When making a determination on the applicability of the attenuation doctrine, courts employ a three-factor test first set forth in Brown v Illinois, 422 US 590 (1975): “(1) the temporal proximity between the unlawful conduct and the discovery of evidence; (2) the presence of intervening circumstances; and (3) the purpose and flagrancy of the official misconduct.”

The defendant must first establish a Fourth Amendment violation, but once that has been satisfied, the prosecution has the burden of establishing admissibility of the evidence under this exception. Id.

The Court noted that the current case is similar to People v. Brendlin, 45 Cal.4th 262 (2008), and Strieff. Both cases involved an unlawful detention that arose from police misconduct, and in both cases, the officer was alerted to an arrest warrant for the suspect. Upon conducting a search incident to arrest, officers discovered illegal contraband.

In Brendlin, the officer initiated a traffic stop on a hunch that the temporary permit in the window might belong to another vehicle, which constituted an unlawful stop. The officer ran a records check on the occupants of the vehicle and discovered an outstanding no-bail arrest warrant for Brendlin. The officer conducted a search incident to arrest and found drugs on him.

Applying the Brown factors, the court acknowledged that the first factor of temporal proximity weighed against attenuation but explained that it placed little weight to that factor because the timeline matched the typical investigatory stop scenario. The second factor weighed heavily in favor of attenuation because an arrest on a valid warrant and associated search is an intervening event that “tends to dissipate the taint caused by an illegal traffic stop.” Id. The Brendlin Court explained that a “warrant is not reasonably subject to interpretation or abuse,” and that the arrest warrant “supplied legal authorization to arrest defendant that was completely independent of the circumstances that led the officer to initiate the traffic stop.” Finally, the court didn’t view the officer’s conduct purposeful or flagrant, so the third factor also favored attenuation.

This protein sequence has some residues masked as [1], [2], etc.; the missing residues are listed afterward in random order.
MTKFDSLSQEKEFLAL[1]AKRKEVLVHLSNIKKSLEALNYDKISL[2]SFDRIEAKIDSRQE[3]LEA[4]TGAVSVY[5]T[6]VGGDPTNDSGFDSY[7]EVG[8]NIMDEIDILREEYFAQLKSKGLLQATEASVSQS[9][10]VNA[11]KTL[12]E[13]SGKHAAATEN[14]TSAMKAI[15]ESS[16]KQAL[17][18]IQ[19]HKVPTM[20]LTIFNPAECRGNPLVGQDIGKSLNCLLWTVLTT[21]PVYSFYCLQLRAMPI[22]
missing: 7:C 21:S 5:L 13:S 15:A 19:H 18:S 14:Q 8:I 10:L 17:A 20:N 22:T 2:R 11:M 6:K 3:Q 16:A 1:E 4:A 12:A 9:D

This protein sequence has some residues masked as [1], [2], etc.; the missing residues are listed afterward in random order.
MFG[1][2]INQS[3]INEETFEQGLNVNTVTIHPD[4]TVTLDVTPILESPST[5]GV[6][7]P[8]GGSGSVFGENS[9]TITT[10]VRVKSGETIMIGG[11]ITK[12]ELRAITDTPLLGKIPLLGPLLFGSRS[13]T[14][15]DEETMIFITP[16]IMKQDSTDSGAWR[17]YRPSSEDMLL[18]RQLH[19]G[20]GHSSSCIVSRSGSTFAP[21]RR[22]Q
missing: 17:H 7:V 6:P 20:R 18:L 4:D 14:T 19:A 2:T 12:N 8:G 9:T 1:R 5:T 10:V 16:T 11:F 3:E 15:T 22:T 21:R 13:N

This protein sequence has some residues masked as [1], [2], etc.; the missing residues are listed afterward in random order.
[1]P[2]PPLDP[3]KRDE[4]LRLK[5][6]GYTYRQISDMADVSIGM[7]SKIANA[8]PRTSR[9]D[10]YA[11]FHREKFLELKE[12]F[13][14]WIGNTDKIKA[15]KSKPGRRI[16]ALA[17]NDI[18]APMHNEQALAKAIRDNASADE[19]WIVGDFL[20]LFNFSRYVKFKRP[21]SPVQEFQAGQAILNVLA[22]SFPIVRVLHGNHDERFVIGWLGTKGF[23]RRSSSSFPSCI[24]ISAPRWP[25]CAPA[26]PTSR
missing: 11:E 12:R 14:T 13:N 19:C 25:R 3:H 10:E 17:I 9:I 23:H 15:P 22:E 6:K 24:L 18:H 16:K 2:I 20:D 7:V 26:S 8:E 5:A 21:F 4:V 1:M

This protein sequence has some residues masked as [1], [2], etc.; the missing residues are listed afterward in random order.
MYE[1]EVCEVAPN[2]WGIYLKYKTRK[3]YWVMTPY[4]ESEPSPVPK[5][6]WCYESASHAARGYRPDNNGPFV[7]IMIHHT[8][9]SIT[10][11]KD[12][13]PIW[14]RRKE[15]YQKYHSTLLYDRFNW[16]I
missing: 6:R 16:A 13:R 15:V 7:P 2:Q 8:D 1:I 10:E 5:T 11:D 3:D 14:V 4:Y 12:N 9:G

Similarly, in Strieff, a police detective unlawfully stopped Strieff after he observed him leaving what he believed to be a drug house. Upon a records check, the detective discovered Strieff had an outstanding arrest warrant, arrested him, and searched him incident to arrest. He found drugs on him.

Applying the Brown factors, the U.S. Supreme Court determined that the first factor weighed against attenuation. However, the second factor weighed heavily in favor of attenuation. The Strieff Court explained that the warrant was valid, predated the detective’s investigation, and was completely unrelated to the investigatory stop. It further explained a “warrant is a judicial mandate to an officer to conduct a search or make an arrest, and the officer has a sworn duty to carry out its provision.” Thus, the Strieff Court concluded that the detective’s arrest of Strieff was simply a “ministerial act” that was independently required by the pre-existing arrest warrant. It added that once the detective was authorized to arrest Strieff, “it was undisputedly lawful to search Strieff as an incident of his arrest to protect” the detective. Strieff. The third factor also favored attenuation because the detective “was at most negligent” in performing the unlawful stop, according to the Strieff Court.